There are many problems with the costs of prescription drugs, everything from crony capitalism to government getting in the way and actually making the cost of medications more expensive.
But a recent article from NPR highlighted another disturbing trend, and also raised ethical issues about the relationship between doctors and “Big Pharma”.
The article, “Drug-Company Payments Mirror Doctors’ Brand-Name Prescribing” tells the unfortunate story of how doctors prescriptions for medications is proportional to the amount of money that they receive from the manufacturer of a medication.
For the longest time, doctors disputed these findings, and additionally there was not any evidence to support the allegations of watchdog groups…until now.
As the article states…
A ProPublica (is an independent, non-profit newsroom that produces investigative journalism in the public interest) analysis has found that doctors who receive payments from the medical industry do indeed prescribe drugs differently on average than their colleagues who don’t. And the more money they receive, the more brand-name medications they tend to prescribe.
We matched records on payments from pharmaceutical and medical device makers in 2014 with corresponding data on doctors’ medication choices in Medicare’s prescription drug program.
Doctors who got money from drug and device makers prescribed a higher percentage of brand-name drugs overall than doctors who didn’t, our analysis showed. Even those who simply got meals from companies prescribed more brand-name drugs, on average. Moreover, as payments increased, brand-name prescribing rates tended to as well.
Doctors who received more than $5,000 from companies in 2014 typically had the highest brand-name prescribing percentages. Among internists who received no payments, for example, the average brand-name prescribing rate was about 20 percent, compared to about 30 percent for those who received more than $5,000.
To me, this is amazing. There are so many things wrong here that is defies description.
First, let’s talk about generic alternatives. It is a well established fact that generic have the same level of potency as a brand name alternative, and are much cheaper.
A generic drug is identical — or bioequivalent — to a brand name drug in dosage form, safety, strength, route of administration, quality, performance characteristics and intended use.
This is straight from the FDA website. These payments are a way around this to get patients to pay the maximum amount for their medications.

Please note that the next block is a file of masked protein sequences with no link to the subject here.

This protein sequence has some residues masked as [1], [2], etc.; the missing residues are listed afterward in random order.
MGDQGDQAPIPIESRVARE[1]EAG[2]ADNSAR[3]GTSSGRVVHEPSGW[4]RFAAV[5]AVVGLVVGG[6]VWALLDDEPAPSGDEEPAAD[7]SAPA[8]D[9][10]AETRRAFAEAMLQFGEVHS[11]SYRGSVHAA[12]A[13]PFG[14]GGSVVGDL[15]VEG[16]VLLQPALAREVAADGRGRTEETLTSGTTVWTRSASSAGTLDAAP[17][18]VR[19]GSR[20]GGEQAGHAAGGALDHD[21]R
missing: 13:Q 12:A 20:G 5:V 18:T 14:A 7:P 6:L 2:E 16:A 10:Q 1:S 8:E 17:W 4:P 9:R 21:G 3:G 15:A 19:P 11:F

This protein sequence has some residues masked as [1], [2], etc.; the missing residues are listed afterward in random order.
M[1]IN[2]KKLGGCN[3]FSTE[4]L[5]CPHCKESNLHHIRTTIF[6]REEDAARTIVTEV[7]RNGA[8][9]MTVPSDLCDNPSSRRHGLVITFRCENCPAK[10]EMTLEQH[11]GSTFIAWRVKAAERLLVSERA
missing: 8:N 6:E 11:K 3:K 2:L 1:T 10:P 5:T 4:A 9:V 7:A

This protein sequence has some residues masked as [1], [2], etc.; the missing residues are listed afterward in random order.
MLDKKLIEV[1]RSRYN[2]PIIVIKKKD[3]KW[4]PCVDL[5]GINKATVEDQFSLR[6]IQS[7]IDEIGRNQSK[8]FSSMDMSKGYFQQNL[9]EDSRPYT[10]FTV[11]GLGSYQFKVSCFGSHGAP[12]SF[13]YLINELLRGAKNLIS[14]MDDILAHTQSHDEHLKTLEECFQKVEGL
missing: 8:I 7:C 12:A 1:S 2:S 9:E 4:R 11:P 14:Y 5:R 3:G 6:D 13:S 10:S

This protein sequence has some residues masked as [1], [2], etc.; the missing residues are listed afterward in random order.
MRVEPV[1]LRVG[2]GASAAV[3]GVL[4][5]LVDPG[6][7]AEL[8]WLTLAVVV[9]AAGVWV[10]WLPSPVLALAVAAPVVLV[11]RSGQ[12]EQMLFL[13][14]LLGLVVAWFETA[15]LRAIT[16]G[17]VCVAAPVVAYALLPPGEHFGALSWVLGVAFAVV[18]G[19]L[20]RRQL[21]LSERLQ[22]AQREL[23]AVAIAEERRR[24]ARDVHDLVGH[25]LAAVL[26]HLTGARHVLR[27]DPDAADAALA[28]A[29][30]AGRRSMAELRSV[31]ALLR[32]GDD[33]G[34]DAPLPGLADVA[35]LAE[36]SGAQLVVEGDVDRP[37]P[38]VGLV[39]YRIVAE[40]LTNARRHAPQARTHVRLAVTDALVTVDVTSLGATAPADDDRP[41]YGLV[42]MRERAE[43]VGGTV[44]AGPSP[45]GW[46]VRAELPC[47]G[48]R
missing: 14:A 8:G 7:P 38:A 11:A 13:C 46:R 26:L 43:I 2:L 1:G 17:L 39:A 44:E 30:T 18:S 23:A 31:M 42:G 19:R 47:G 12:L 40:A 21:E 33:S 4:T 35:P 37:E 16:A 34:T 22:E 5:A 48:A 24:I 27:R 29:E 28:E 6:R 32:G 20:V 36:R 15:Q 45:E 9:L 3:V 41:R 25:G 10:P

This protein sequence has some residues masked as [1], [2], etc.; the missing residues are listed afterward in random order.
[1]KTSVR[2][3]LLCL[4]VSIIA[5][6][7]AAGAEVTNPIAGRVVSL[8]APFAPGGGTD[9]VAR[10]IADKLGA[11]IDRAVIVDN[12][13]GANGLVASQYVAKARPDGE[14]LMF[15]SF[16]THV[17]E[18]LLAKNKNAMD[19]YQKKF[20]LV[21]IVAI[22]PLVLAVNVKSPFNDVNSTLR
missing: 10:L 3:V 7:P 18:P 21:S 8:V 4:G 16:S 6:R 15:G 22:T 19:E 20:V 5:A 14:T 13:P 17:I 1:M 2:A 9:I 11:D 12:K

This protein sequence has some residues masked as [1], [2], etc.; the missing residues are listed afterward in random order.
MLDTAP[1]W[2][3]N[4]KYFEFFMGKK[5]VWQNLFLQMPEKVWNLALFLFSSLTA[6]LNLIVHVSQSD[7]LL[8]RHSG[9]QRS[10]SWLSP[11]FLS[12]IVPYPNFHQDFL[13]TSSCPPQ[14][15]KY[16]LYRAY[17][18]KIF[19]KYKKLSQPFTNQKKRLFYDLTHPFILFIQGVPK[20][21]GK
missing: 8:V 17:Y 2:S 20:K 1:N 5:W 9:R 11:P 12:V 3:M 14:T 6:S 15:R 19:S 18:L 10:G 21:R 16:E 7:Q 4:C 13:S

As the article continues…
Numerous studies show that generics, which must meet rigid Food and Drug Administration standards, work as well as name brands for most patients. Brand-name drugs typically cost more than generics and are more heavily advertised. Although some medications do not have exact generic versions, there usually is a similar one in the same category. In addition, when it comes to patient satisfaction, there isn’t much difference between brands and generics, according to data collected by the website Iodine, which is building a repository of user reviews on drugs.
So to sum up the article…
It again confirms the prevailing wisdom … that there is a relationship between payments and brand-name prescribing,” said Dr. Aaron Kesselheim, an associate professor of medicine at Harvard Medical School who provided guidance on early versions of ProPublica’s analysis. “This feeds into the ongoing conversation about the propriety of these sorts of relationships. Hopefully we’re getting past the point where people will say, ‘Oh, there’s no evidence that these relationships change physicians’ prescribing practices.’
I could go on quoting the article, but that isn’t going to help anyone. The point is…
- Be aware that your doctor might not have your best interests at heart
- Make sure to check out my series on prescription drug costs to get more information on how to talk to your doctor and how to save on the medications you are taking
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